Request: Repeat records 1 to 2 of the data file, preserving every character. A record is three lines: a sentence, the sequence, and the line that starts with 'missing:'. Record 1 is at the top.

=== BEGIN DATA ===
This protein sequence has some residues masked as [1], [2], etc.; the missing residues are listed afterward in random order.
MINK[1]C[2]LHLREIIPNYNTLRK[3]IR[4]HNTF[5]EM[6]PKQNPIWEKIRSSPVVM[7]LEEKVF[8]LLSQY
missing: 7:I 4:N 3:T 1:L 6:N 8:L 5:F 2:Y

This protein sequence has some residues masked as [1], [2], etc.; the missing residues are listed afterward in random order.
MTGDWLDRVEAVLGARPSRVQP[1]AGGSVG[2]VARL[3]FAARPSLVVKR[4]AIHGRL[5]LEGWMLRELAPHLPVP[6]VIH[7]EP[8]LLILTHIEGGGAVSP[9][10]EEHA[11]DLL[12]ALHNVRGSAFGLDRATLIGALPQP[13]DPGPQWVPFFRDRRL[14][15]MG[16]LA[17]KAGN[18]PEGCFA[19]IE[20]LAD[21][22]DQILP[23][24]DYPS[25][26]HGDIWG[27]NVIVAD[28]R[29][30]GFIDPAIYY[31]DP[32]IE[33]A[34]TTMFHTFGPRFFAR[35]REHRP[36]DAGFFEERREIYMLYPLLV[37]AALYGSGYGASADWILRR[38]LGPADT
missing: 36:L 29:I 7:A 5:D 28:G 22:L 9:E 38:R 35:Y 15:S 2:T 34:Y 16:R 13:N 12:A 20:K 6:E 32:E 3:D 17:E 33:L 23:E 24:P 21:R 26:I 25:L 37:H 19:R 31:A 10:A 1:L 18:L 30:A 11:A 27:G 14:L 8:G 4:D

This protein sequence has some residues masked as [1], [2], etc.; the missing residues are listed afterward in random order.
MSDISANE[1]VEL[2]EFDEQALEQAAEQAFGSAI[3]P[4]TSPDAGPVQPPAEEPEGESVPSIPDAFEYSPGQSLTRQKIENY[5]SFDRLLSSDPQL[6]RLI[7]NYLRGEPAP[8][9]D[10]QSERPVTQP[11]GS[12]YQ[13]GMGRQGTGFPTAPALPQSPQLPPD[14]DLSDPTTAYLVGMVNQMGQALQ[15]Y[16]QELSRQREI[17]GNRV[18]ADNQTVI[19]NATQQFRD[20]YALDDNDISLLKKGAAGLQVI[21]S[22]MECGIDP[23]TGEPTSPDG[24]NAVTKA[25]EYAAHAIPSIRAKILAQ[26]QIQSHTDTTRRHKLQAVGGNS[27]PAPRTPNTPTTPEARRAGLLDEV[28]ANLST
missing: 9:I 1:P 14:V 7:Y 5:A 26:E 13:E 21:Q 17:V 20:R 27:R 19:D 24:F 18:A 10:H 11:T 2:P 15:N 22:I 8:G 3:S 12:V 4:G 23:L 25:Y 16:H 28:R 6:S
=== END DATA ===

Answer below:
This protein sequence has some residues masked as [1], [2], etc.; the missing residues are listed afterward in random order.
MINK[1]C[2]LHLREIIPNYNTLRK[3]IR[4]HNTF[5]EM[6]PKQNPIWEKIRSSPVVM[7]LEEKVF[8]LLSQY
missing: 7:I 4:N 3:T 1:L 6:N 8:L 5:F 2:Y

This protein sequence has some residues masked as [1], [2], etc.; the missing residues are listed afterward in random order.
MTGDWLDRVEAVLGARPSRVQP[1]AGGSVG[2]VARL[3]FAARPSLVVKR[4]AIHGRL[5]LEGWMLRELAPHLPVP[6]VIH[7]EP[8]LLILTHIEGGGAVSP[9][10]EEHA[11]DLL[12]ALHNVRGSAFGLDRATLIGALPQP[13]DPGPQWVPFFRDRRL[14][15]MG[16]LA[17]KAGN[18]PEGCFA[19]IE[20]LAD[21][22]DQILP[23][24]DYPS[25][26]HGDIWG[27]NVIVAD[28]R[29][30]GFIDPAIYY[31]DP[32]IE[33]A[34]TTMFHTFGPRFFAR[35]REHRP[36]DAGFFEERREIYMLYPLLV[37]AALYGSGYGASADWILRR[38]LGPADT
missing: 36:L 29:I 7:A 5:D 28:G 22:L 9:E 38:R 35:Y 15:S 2:T 34:Y 16:R 13:N 12:A 20:K 6:E 32:E 3:D 17:E 33:L 23:E 24:P 21:R 26:I 25:L 37:H 19:R 31:A 10:A 1:L 18:L 30:A 11:A 27:G 14:L 8:G 4:D